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To keep or not to keep?
Philadelphia, PA (Sports Network) - Jay-Z and I don't share a lot in common but when it comes to fantasy football, I think our philosophy is pretty much the same.

My fantasy season is over but just like H.O.V.A., I'm already "on to the next one."

2013 is right around the corner, folks. For those of you competing in keeper leagues, it's time to start thinking about which players to hold on to for next season.

To keep or not to keep? That is the question. Here are a few borderline players you might be wondering about for next season:

Dez Bryant, WR, Dallas Cowboys: In his first two seasons in the league, Bryant had just one 100-yard receiving game. In 2012, he's already had five with his most impressive one coming in a gutsy Week 16 effort against the Saints (nine catches, 224 yards, two TD). Pro Bowlers Reggie Wayne and Calvin Johnson have scored a combined 10 touchdowns this season. That's how many Dez has in his last seven games. It took him a bit longer than expected but Bryant has finally developed into the superstar we all thought he'd be. If Bryant is on your team, there's no way you're letting him go.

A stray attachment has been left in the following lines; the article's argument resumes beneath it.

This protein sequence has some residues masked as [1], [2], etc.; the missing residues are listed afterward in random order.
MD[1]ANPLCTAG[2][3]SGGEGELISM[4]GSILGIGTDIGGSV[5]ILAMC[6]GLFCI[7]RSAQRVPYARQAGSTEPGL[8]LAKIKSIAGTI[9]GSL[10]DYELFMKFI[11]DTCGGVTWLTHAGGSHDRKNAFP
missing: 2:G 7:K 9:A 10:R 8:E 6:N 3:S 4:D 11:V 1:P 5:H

Randall Cobb, WR, Green Bay Packers: Cobb is quietly on the verge of his first 1,000-yard receiving season. Sure, he's been the beneficiary of injuries to Jordy Nelson and Greg Jennings this season but the chemistry he has with quarterback Aaron Rodgers is real. Cobb has reeled in an insane 76.9 percent of his targets this season. Even slot wizard Wes Welker can't top that (67.9 percent success rate). Call me crazy but if Cobb was on my team, I'd hold on tight.

Victor Cruz, WR, New York Giants: Cruz hasn't racked up the yards like he did a season ago (1,040 compared to 1,536 in 2011) and he's had a few weeks where it seemed like he was invisible (two catches for 23 yards against Dallas in Week 8, three grabs for 15 versus Atlanta in Week 15). With that said, Cruz is still getting plenty of looks from Eli Manning (137 targets this season versus just 131 all of last season) and only seven receivers in the league have more touchdowns than he does (nine in 15 games). He's no Megatron but Cruz is still a good guy to have.

Maurice Jones-Drew, RB, Jacksonville Jaguars: After producing three 1,000-yard campaigns in a row between 2009-2011, MJD laid an egg in 2012. Of course injuries played a role in that (he missed the final 10 games with an ankle injury), but even when Jones-Drew was on the field he didn't look like the same player who won the rushing title in 2011 (69 yards per game this season compared to 100.4 ypg last season). With a healthy ankle and hopefully a new team, Jones-Drew should be better in 2013. But with all the depth at running back in the league right now, you can afford to let Jones-Drew go.